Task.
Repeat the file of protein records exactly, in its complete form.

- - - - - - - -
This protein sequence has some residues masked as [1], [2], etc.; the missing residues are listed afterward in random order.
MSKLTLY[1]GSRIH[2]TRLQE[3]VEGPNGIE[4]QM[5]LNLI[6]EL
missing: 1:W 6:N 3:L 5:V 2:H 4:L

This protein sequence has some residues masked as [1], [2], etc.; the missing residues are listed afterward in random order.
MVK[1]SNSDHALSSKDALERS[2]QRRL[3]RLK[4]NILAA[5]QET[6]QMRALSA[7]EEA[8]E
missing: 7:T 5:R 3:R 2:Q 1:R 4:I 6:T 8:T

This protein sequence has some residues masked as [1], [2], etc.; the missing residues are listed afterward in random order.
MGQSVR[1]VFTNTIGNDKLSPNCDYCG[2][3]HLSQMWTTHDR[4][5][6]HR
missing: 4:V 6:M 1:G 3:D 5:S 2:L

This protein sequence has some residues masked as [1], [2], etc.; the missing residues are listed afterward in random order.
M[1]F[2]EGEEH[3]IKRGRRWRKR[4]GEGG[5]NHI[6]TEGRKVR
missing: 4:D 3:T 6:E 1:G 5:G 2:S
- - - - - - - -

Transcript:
This protein sequence has some residues masked as [1], [2], etc.; the missing residues are listed afterward in random order.
MSKLTLY[1]GSRIH[2]TRLQE[3]VEGPNGIE[4]QM[5]LNLI[6]EL
missing: 1:W 6:N 3:L 5:V 2:H 4:L

This protein sequence has some residues masked as [1], [2], etc.; the missing residues are listed afterward in random order.
MVK[1]SNSDHALSSKDALERS[2]QRRL[3]RLK[4]NILAA[5]QET[6]QMRALSA[7]EEA[8]E
missing: 7:T 5:R 3:R 2:Q 1:R 4:I 6:T 8:T

This protein sequence has some residues masked as [1], [2], etc.; the missing residues are listed afterward in random order.
MGQSVR[1]VFTNTIGNDKLSPNCDYCG[2][3]HLSQMWTTHDR[4][5][6]HR
missing: 4:V 6:M 1:G 3:D 5:S 2:L

This protein sequence has some residues masked as [1], [2], etc.; the missing residues are listed afterward in random order.
M[1]F[2]EGEEH[3]IKRGRRWRKR[4]GEGG[5]NHI[6]TEGRKVR
missing: 4:D 3:T 6:E 1:G 5:G 2:S